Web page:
But she knew the door was here and it was too small for Quinn to squeeze through, which meant they would­n’t come res­cue her after she’d just done the same.

Belle burst through the door and scram­bled up the sud­den flight of twist­ed stairs. Gaston had to point his sword back to turn up the stair­case, which slowed him down. 

Belle took advan­tage of the delay to throw open the old wood­en door at the top, only to skid to a nar­row stop just beyond. A semi-cir­cle plat­form of stone held her perched against the tow­er wall. There might have been a rail­ing once, but age and neglect had torn it down, along with a por­tion of the plat­form that shift­ed and threat­ened to crum­ble under her feet.

A wild, hys­ter­i­cal bub­ble of laugh­ter escaped Belle’s lips as she pin­wheeled har arms back­ward. The court­yard below loomed up like she was already falling, and to her exquis­ite hor­ror, Belle spot­ted the dark, dis­tant shape of her father down below, shad­ing his eyes to look up at her as he arrived with Lukas.

Belle fell back­ward onto her butt and hands, crab-walk­ing away from the edge.

Just in time for Gaston to clear the door­way with an enraged roar, sword in hand.

Belle tucked into a ter­ri­fied ball, turn­ing her face away from the edge and right into Gaston’s legs.

He pitched over her.


His sword skit­tered across the stones and flew into emp­ty space, tum­bling down and away in silence. 

Gaston knelt at the edge and screamed his fury. 

And Belle kicked him over. She braced both feet on his ass and shoved with every ounce of her strength.

Maybe it was the sur­prise of her push. Maybe the stone crum­bled under Gaston’s weight.

Whatever it was, Gaston turned as he fell over the edge, eyes clear of anger for once and shock­ing­ly human. Full of fear.

One hand skimmed the stone, fail­ing to pur­chase. The oth­er reached for her and grabbed only air.

Belle stayed on her knees as she watched him fall, her heart sud­den­ly still in her chest.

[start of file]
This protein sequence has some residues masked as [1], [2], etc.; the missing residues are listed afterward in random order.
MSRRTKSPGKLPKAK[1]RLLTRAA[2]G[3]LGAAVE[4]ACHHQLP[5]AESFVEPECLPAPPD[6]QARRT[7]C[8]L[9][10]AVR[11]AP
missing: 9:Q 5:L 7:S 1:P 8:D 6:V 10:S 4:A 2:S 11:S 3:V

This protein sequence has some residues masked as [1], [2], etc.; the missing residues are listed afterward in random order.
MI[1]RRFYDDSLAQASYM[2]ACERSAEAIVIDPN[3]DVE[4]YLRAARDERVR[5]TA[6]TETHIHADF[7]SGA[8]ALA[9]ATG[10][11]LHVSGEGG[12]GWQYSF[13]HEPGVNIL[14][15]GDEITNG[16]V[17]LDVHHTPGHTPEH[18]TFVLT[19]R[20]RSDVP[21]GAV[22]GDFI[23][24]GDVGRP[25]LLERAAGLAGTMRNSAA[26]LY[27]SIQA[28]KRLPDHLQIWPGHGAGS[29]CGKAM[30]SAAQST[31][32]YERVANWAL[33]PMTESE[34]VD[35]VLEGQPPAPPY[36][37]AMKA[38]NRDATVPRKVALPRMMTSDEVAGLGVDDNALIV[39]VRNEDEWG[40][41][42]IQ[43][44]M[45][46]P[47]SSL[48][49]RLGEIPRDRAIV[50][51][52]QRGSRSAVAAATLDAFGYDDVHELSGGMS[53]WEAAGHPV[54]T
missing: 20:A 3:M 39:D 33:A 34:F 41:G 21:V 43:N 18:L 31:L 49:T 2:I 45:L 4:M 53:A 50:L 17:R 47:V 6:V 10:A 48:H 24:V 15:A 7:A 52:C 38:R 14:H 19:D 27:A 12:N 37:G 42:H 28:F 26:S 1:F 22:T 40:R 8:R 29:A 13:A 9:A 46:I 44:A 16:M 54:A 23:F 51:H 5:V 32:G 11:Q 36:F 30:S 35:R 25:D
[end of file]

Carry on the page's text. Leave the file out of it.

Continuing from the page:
She’d just com­mit­ted him to death.

Then, far below, she saw Lukas lift his arm to point at the falling Gaston.

And like mag­ic Gaston twist­ed and changed before her very eyes. He shrank. His arms became wings. His cloth­ing became feath­ers. And before he could hit the ground he’d been trans­formed into a small brown song­bird. A tiny lit­tle bird indis­tin­guish­able from the thou­sands of oth­er tiny brown song­birds in the for­est. He flut­tered in the air for a minute, twist­ing and turn­ing, then swept off across the sky toward the mountain.

She lost sight of him immediately.

Belle put a hand on her mouth as she laughed. Relief made her sit back and shake.

She had­n’t killed him.

But it was very fit­ting that his fate was to live out the rest of his life as an unre­mark­able bird the size of a pinecone.

At least he would­n’t be around to both­er any­one else ever again.

Belle fell back­ward onto the stone with a huge sigh, immense­ly sat­is­fied. The fire of her anger burned out, even the coal at the cen­ter, leav­ing her heart chilly and tired.

She was only there for a moment when Lumiere found her, his can­dles burn­ing as low as she’d ever seen them.

Belle stood up in a heart­beat, already know­ing why he’d come to find her. He did­n’t need to say a word.

Something was wrong with Quinn.

She swept Lumiere up in her hands, her heart rac­ing now for an entire­ly dif­fer­ent rea­son, and fled down the stairs two at a time.

She burst into the arbore­tum and spot­ted all of the staff gath­ered in the cen­ter, a cir­cle of sad eyes and low­ered heads around the wood­en per­go­la. Their weapons on the floor. In the cen­ter, where her father had once been, Quinn lay curled on their side, eyes closed and face at peace.

”No,” Belle choked, drop­ping Lumiere to grab her skirts and run. ”No, no, Quinn!”

She skid­ded on her knees across the bro­ken tile to hold Quinn’s face and turn them to look at her. Their soft eyes opened slow­ly but that only made Belle’s eyes tear up as she checked them over.